Drawing of sculpted stones along the base of the large gopuram on the east side of the Minakshi Sundareshvara Temple, Madurai
Medium: Pen and ink on paper
Pen and ink drawing of the east gopura in the Minakshi Sundareshvara Temple in Madurai from an 'Album of 51 drawings (57 folios) of buildings, sculpture and paintings in the temple and choultry of Tirumala Nayyak at Madura. c.1801-05', by an anonymous artist working in the South India/Madurai style, c. 1801-1805. Each picture is inscribed with a title and a number in ink.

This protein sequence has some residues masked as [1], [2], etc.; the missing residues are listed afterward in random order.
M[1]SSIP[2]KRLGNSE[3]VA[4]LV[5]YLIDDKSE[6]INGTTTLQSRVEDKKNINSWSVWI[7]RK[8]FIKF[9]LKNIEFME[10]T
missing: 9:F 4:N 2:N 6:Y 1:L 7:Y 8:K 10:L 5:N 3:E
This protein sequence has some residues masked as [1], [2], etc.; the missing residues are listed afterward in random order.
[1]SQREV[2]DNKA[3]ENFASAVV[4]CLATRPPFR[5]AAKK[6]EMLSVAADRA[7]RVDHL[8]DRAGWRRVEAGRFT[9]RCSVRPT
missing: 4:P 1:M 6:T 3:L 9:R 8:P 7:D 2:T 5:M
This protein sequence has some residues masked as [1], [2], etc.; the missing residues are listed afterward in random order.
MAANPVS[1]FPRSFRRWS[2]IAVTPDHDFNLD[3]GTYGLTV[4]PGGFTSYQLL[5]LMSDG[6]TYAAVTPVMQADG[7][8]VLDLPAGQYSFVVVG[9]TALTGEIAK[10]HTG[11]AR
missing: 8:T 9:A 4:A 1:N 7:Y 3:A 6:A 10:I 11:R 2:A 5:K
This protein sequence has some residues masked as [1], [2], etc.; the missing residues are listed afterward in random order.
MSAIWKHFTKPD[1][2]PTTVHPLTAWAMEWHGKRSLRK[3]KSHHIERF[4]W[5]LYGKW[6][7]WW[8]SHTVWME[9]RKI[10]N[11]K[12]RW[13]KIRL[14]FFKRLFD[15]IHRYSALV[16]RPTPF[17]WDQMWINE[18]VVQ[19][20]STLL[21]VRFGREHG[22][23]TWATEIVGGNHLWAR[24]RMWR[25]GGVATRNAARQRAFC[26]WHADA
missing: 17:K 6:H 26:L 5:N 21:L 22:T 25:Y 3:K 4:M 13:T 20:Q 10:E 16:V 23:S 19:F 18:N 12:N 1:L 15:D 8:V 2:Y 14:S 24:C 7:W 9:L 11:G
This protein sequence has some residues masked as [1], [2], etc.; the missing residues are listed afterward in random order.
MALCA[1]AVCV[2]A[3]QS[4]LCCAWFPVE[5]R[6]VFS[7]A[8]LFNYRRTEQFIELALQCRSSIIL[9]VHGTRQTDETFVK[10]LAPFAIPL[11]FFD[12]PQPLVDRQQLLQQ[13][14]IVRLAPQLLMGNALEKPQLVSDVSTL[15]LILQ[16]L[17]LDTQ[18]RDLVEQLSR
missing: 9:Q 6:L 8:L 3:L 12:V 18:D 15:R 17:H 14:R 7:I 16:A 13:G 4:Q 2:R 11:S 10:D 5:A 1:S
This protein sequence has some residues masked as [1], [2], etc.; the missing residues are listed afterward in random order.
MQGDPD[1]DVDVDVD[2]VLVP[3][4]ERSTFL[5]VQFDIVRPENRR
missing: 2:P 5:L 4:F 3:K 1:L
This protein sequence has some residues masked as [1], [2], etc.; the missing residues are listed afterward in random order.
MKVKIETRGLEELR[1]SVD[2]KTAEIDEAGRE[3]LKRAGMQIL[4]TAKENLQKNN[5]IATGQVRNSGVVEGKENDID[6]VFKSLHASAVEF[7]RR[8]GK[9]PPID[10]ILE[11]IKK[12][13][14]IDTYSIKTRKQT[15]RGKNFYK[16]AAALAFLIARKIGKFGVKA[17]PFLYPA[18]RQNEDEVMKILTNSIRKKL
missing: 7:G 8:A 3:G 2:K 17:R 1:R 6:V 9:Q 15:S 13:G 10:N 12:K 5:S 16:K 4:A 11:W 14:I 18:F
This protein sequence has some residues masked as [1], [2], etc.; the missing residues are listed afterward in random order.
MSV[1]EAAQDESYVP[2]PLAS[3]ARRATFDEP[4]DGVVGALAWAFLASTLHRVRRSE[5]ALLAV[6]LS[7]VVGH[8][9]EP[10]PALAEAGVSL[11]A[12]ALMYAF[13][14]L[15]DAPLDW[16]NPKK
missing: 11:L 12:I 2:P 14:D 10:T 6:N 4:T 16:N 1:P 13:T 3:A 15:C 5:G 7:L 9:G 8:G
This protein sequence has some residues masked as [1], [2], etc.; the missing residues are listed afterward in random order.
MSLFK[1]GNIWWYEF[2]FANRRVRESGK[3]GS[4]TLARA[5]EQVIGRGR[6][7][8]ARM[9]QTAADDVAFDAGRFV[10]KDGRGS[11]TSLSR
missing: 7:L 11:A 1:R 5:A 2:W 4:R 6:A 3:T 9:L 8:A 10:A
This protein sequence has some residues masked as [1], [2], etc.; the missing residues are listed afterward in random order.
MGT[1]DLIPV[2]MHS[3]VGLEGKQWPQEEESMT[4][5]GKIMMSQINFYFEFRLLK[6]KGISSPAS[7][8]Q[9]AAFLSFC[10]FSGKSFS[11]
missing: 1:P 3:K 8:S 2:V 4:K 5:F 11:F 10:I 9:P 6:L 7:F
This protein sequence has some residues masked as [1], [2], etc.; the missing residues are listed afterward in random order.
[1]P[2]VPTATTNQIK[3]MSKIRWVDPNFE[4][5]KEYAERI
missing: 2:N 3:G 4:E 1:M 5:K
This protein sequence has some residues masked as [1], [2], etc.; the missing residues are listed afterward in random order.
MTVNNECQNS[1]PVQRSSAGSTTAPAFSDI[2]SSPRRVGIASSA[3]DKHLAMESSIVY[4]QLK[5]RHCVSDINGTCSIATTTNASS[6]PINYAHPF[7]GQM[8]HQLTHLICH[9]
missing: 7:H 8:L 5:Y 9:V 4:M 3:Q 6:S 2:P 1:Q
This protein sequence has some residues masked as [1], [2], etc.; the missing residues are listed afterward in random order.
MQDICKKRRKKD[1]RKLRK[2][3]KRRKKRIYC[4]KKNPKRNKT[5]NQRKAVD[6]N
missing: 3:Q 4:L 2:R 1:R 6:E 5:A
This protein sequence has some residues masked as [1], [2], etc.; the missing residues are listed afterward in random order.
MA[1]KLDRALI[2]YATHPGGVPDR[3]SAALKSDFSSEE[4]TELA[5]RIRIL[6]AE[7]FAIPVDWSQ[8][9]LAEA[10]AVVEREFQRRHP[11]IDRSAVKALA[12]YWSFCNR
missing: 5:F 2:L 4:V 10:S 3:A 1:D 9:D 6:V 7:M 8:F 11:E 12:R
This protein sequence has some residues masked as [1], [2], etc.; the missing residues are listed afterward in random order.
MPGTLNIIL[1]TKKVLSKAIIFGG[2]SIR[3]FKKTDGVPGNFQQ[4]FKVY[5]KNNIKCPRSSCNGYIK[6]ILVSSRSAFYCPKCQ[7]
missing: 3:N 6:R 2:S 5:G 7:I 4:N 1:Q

The Minakshi Sundareshvara Temple complex contains two main shrines; one dedicated to Shiva and one to his consort Minakshi, an ancient local divinity. Each shrine is set within its own walled complex containing several subsidiary shrines, mandapams (assembly halls) and artificial pools. The construction of this temple-town was made possible by the wealth and power of Tirumala Nayak (1623-1659). He was the most prolific builder of a long line of Nayaka kings, a dynasty who ruled a large portion of Tamil country in the 16th and 17th centuries. The whole site, which mostly dates from the 17th century, is enclosed within a rectangular precinct which covers six hectares and has 11 huge gopuras or towers, the biggest of which mark four entrances from the four cardinal points. The gopuras at Madurai are some of the most elaborately decorated of South India. They rise dramatically upwards, reaching about 60 metres high, and are completely covered with sculpted figures of divinities, celestial beings, guardians, musicians and animals.